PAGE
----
Bill aimed to ‘save’ Great Salt Lake to be introduced this legislative session
Jan 25, 2022, 7:53 PM
(Utah State Capitol. Photo: Paul Nelson)
SALT LAKE CITY — Lawmakers and water watchers say the Great Salt Lake needs a lot of help to stay at healthy levels. They’re drafting a bill that would put more water in the lake, if needed, but it could impact water bills in some areas.
Just last summer, levels at the Great Salt Lake reached historic lows. The U.S. Geological Survey marked the water reached 4,191 feet above sea level, beating the record that was set in 1963. Utah Rivers Council Executive Director Zachary Frankel says the lake is considered at a “healthy” level when it’s between 4,198 and 4,203 feet above sea level.
Saving the Great Salt Lake
“The Great Salt Lake needs some leaps to be saved. It’s not going to do it with baby steps,” Frankel said.
Officials say an acre-foot of water might not seem like much, to many people. However, imagine a tub the size of a football field that is only one foot deep. That would hold over 325,000 gallons of water, which Frankel says is enough to cover the needs of a family of five during an average year. If the lake were to dry up, Frankel says it would destroy a $1.3 billion industry. And cause extreme environmental problems.
“If the Great Salt Lake is not protected, then the Great Salt Lake is an air quality disaster for the Wasatch Front residents,” Frankel said.
The bill, which hasn’t received a number, yet would create a system similar to the drought contingency plan on the Colorado River. It would allow the Division of Forestry, Fire and State Lands to impose fees to buy or lease water to bring it into the Great Salt Lake. And those fees would change based on how low the levels get.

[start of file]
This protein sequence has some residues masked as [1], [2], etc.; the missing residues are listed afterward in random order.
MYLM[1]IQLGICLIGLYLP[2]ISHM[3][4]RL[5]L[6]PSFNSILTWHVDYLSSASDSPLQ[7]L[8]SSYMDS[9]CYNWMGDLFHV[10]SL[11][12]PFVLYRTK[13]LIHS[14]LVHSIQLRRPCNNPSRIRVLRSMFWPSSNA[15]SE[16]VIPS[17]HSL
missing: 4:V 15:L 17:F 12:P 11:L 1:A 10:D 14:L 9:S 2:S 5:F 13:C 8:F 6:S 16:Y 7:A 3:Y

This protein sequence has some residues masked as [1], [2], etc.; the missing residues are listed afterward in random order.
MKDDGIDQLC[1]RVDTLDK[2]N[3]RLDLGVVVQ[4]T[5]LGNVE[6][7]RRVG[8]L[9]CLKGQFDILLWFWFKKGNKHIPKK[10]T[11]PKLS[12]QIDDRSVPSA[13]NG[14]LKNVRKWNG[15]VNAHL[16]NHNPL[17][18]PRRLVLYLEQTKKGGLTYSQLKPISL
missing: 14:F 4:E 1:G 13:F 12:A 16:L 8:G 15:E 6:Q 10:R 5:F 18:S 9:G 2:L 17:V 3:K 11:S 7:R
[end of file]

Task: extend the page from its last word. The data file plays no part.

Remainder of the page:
Frankel says they would use the current 10-year average at the lake to determine what they should do. If the water is slightly below healthy levels, the division would ask water districts to voluntary send water to the lake. If it goes down another tier, the division would buy water rights from smaller districts. In the third tier, they would impose a $75 fee on every acre-foot of secondary water. And they would charge $250 dollars per acre-foot on churches and universities that are exempt from property taxes, which cover water fees.
He said, “For example, the University of Utah uses 10 to 15 percent of all the water in Salt Lake City on an annual basis. But because they’re exempt, they don’t pay any property taxes, whatsoever.”
Water bill impact
Would this impact the average water bill? Frankel says families that use only culinary water shouldn’t feel any negative impact, at all. However, secondary water providers may be hit with fees if the lake drops to a low level. It could affect people who use secondary water to irrigate their lawns. Frankel says, currently, providers don’t meter how much secondary water is used.
“We really want to see Utahns pay the full cost of their water supply. And no one get a free ride to waste water,” he said.
Under this bill, farmers would be exempt from paying additional fees for the secondary water they use to irrigate their crops.
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